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Some of today's biggest tech companies launched with logos that are now unrecognizable.
Corporate logos represent important parts of a company's brand and the image they'd like to project to consumers. While many brand logos today are sleekly designed and easy to identify, some of the early logos of some of the most powerful tech companies may surprise you.
The original Apple logo looks like nothing like it does today. Originally designed by co-founder Ron Wayne, the original Apple Logo depicts Sir Isaac Newton, naturally, with an Apple poised to fall right on his head. Initially designed in 1975, Apple opted for its now-iconic rainbow logo in 1976. As for the Apple name itself, it was chosen after Steve Jobs visited an apple orchard in Oregon.
Microsoft's first corporate logo was appropriate for its era, which is to say that it has a decidedly 1970s vibe to it. It was designed in 1975, but only lasted one year before being replaced.
This logo dates all the way back to 1888, decades before the personal computing revolution began. Of course, back then, the company we now know as IBM was called The International Time Recording Company (ITR). Upon merging with the Copmuting-Tabulating-Recording-Company in 1911, IBM was born. And just for kicks, the logo you see on the right is what the IBM logo looked like in the 1920s.
On the top we have the original Adobe logo, and on the bottom we have what it currently looks like. The original logo was designed in 1982 by co-founder John Warnock's wife. Interestingly enough, the Adobe name is taken from a creek which ran behind the Warnock's house.
While the Google homepage has more or less remained the same, the logo gracing the world's most popular search engine has changed subtly but noticeably over the last 18 years or so. As you can tell, the original Google logo — pictured at the top — had a distinctly more childlike appearance to it, perhaps appropriate given what was then the young age of its co-founders. Famously, the Google name itself is derived from the mathematical term 'googol.'
Kodak today is essentially a shell of its former self. Indeed, the wave of smartphone photography all but kicked Kodak out of the photography business, forcing the company to sell many of its patents in order to see some much-needed cash flow. Anyhow, Kodak's original logo be seen on the upper left. Over the years, the brand has seen a number of design changes, though the logos from 1971 through 1987 are by far the most iconic.
The original Ford logo from 1903 is markedly different from what it looks like today.
In mid-2014, PayPal came out with a completely new logo that wasn't entirely well received by the masses. The original logo is on the left with the more recent logo on the right. The most well-known incarnation of the logo is likely the one in the middle.
In 2013, Microsoft rebranded a few of its products, including its Bing search engine. The original logo is visible on the top, while the more recent logo is on the bottom.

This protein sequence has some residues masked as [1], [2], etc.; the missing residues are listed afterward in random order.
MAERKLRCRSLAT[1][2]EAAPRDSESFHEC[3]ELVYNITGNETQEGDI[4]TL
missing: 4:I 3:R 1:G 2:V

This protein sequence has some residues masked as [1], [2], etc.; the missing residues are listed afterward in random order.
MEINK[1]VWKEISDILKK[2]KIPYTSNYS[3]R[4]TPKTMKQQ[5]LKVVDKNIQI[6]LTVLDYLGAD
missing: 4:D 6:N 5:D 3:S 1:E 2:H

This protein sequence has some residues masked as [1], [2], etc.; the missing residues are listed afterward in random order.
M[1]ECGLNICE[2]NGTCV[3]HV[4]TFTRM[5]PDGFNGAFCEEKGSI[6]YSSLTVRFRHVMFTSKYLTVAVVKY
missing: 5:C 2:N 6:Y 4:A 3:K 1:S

While the Nokia logo most people think of today is a simple blue spelling of the word, the original Nokia logo featured a fish.
For 20 years, the Sprint logo looked like the photo on the left. In 2005, it was given a modern rebranding with the logo on the right. More than just a new style change, Sprint's entire marketing and brand message took on a decidedly yellow theme. Sprint's new logo is based on the company's "pin drop" marketing message, as it purportedly resembles a pin in free fall. The Sprint name, interestingly, is a play on Southern Pacific Railroad International Network.
The Canon name comes from "Kwanon," which was what the original incarnation of the company called its 35mm camera prototype back in 1934. The logo on the top is how things used to be before the more modern logo came to be.
Firefox's logo certainly has come a long way. The original logo, which is a Phoenix with wings, is pictured on the left. Mozilla was ultimately forced to change the name for legal reasons, and hence, Firefox was born, along with a new logo.
Before the company was called Xerox, it was called Haloid. Its logo, from 1938, was completely unremarkable. Just a generic torch of some sort.
Some of us may remember a time when the world's most popular social network still went by "The Facebook."
LG, which stands for Lucky GoldStar, is the result of a corporate merger between a cosmetics company called Lucky Chemical Industrial and a radio company called GoldStar. But before the merger became known as LG, Lucky Chemical Industrial had, of all things, a product dubbed "Lucky Cream" that became associated as the company's original logo, seen below.
In 1934, this was American Airlines' logo. Certainly a more "busy" logo than some of the more modern and sleek logos we see today.
In what many perceived to be a step backwards, Foursquare changed its original logo, seen on top, to a lone 'F' character in pink.
Though once synonymous with high-tech personal consumer electronics, Palm was basically shut out of the market when Apple came along with the iPhone. Its original logo, from back in the early 90s, wasn't exactly inspiring.
The current Volkswagen logo is iconic yet still bears a slight resemblance to its first incarnation from the early 1900s.